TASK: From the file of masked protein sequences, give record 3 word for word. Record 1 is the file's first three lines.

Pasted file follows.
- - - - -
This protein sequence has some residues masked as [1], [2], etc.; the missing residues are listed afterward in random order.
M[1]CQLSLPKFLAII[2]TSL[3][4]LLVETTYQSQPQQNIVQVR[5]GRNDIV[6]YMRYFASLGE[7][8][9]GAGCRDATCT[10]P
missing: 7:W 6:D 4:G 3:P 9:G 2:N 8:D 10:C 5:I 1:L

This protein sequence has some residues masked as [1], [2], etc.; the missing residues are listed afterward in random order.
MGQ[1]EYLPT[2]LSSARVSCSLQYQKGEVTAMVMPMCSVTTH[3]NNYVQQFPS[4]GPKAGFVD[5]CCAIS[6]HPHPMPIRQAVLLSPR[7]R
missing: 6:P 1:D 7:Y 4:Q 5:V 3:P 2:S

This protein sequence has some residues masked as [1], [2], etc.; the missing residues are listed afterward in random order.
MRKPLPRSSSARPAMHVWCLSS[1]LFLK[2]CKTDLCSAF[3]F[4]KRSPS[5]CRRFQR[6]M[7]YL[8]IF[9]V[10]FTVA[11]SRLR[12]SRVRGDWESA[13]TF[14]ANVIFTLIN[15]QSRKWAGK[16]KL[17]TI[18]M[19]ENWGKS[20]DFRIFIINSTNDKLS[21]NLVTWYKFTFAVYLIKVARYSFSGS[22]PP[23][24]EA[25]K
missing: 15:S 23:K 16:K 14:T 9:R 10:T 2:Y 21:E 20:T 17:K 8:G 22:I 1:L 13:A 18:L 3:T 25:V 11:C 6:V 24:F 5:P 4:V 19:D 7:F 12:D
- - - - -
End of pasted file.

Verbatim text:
This protein sequence has some residues masked as [1], [2], etc.; the missing residues are listed afterward in random order.
MRKPLPRSSSARPAMHVWCLSS[1]LFLK[2]CKTDLCSAF[3]F[4]KRSPS[5]CRRFQR[6]M[7]YL[8]IF[9]V[10]FTVA[11]SRLR[12]SRVRGDWESA[13]TF[14]ANVIFTLIN[15]QSRKWAGK[16]KL[17]TI[18]M[19]ENWGKS[20]DFRIFIINSTNDKLS[21]NLVTWYKFTFAVYLIKVARYSFSGS[22]PP[23][24]EA[25]K
missing: 15:S 23:K 16:K 14:T 9:R 10:T 2:Y 21:E 20:T 17:K 8:G 22:I 1:L 13:A 18:L 3:T 25:V 11:C 6:V 24:F 5:P 4:V 19:D 7:F 12:D